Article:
Background

For family, friends, club38 folks, Dharma brothers and sisters and anyone interested, I thought I’d bring together some thoughts about my adventures with Club38.

I know I don’t look it, but I have an invisible disability - ME/CFS and PTSD following an accident in 1991. It means that I have chronic pain and debilitating exhaustion. There are a ton of other symptoms, one of the main ones is Post Exertional Malaise (PEM). An hour of activity will trigger a few hours of wipe out. Sometimes that wipe out goes on and on and becomes a crash. ME cycles around relapse and remission as many chronic illnesses do. In 2018 I had the classic Country & Western nightmare when I lost my job, marriage, house and dog all in one fell swoop. (I still miss the dog!) Landing back with my old mam and eldest brother, I set about rebuilding after a complete collapse.

First off I went on a three month meditation retreat. This triggered lots of writing (Yarn, Sunshine & Shadow). Next, I tried to improve my fitness. One of the challenges of long term disability is to try and keep a base level of fitness going. ‘Use it or lose it’! I was finding a daily walk harder and harder and so started thinking about alternatives. Yoga gave too much PEM. Tai-Chi and Chi-Gung I found boring. I used to be a juggler and was into kites for a bit too.

5 rings

Flying two string ‘stunt’ kites had been great fun and I wondered if things had moved on since the last time I had flown them. Turns out there are FOUR string kites. I was intrigued. It looked like it might combine lots of my interests.

Club38

Club38 is a private facebook group you can join when you buy a Revolution kite. Joe Hadzicki and his two brothers Jim and David, developed the quad kite. Four strings enable a kite to move forward and backward, side to side and to spin. After marketing the kites for a while Joe noticed that people often did not get the full fun out of it. It’s quite hard to learn. He came up with a series of challenges that teach you the moves. Logically set out, the levels progress through basics to advanced and then combination moves. You film yourself flying a pattern, submit it to the group and if it passes you get the information about the next level. He has a special super-power, it is mentoring! He’s an excellent teacher too!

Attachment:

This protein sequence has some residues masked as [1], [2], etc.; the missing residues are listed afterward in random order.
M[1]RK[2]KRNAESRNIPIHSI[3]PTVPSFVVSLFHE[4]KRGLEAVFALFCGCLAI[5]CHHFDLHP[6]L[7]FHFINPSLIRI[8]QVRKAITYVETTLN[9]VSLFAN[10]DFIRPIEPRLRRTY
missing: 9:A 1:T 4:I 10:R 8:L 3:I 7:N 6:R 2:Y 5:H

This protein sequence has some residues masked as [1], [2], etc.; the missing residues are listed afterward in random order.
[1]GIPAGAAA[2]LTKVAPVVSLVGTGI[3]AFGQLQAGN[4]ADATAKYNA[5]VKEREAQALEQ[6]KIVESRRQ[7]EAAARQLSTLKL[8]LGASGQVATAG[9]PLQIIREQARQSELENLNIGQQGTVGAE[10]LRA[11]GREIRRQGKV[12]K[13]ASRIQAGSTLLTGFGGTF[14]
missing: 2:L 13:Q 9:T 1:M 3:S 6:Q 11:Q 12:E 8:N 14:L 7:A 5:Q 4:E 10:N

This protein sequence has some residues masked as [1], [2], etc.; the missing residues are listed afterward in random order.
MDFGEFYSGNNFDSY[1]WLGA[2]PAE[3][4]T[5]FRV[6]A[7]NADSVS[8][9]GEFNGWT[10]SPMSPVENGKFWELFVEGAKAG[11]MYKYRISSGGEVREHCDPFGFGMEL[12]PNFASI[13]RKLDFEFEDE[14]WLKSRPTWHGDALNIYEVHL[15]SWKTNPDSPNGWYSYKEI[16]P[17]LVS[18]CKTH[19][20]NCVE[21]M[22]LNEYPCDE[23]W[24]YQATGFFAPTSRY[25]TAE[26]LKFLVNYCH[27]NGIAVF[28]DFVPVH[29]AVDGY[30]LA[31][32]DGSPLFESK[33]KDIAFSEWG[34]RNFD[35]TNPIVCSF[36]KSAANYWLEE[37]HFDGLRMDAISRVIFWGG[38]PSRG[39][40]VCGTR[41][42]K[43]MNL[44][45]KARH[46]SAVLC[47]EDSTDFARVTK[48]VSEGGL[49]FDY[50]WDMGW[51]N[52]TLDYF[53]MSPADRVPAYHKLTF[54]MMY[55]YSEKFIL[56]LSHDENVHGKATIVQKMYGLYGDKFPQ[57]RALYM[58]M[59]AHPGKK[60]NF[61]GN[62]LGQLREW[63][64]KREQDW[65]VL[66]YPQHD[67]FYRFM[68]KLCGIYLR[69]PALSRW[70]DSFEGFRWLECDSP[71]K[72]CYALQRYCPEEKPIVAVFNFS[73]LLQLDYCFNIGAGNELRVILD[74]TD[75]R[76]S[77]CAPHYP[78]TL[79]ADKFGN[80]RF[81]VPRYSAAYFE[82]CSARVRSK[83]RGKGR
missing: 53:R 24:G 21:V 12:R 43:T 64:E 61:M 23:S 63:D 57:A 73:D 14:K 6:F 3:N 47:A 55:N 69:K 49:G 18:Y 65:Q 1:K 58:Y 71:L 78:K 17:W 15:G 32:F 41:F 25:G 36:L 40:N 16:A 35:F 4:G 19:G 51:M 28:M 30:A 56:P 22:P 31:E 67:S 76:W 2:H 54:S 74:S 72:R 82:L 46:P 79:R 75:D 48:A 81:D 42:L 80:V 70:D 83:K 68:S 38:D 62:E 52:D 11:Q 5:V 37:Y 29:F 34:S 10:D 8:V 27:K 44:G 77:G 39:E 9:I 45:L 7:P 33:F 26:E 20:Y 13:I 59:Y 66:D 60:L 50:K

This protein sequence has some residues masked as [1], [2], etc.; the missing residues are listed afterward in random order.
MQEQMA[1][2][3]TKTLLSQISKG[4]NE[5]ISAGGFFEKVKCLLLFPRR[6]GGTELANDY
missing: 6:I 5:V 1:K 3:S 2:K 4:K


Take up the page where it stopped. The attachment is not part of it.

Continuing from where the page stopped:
All this was just right for me. Something new, difficult and interesting that helped with my fitness. If I got my rest schedule right I could go for a session and forget everything unconnected with how to fly that kite.

Kaitodo

Putting all this together the sessions gradually morphed into a kind of ‘practice’ in the sense of meditation and mindfulness. I half-jokingly made it into a ‘way’ I called ‘Kaitodo’, the Way of the Kite!

It was doing me good to go through the levels the same as anyone else without them knowing anything about the disability thing. It helped me feel more normal. I’m sure everyone has their challenges that they keep quiet about. I wanted to make my situation more public because the whole kiting thing has been so much more than just a fun little distraction or a hobby. It has been my main way of keeping going through the difficulties, through the pandemic lockdowns and everything.

The folks at Revolution Kites, Joe in particular, and in the club38 group, have been very helpful to me. This is to thank them on the day after I made the 42nd passed submission and gained the title of ‘Double Triple Master’, the first in the UK!

Visualisations

The fourteen patterns of the Club38 programme get quite involved and I found myself struggling to remember the details. Brainfog is an issue. I used visualisation at first just to remember, then to have something to focus on rather than ruminate on negative things. It seems that it has also had a beneficial effect on the learning process too.

Movement

Because I wanted some training effect I started thinking about how the body moves in relation to the kite. The stances needed and how to move between them. It felt a lot like jiu-jitsu which I used to love back in college days. If the wind is strong it actually helps an awful lot to have good movement. It stops you getting pulled over so much for a start! The combination of applying mindfulness to a martial arts stance in the context of studying the wind and the movement of the kite all came together in moments of real joy.

I recommend it :)

Kilkenny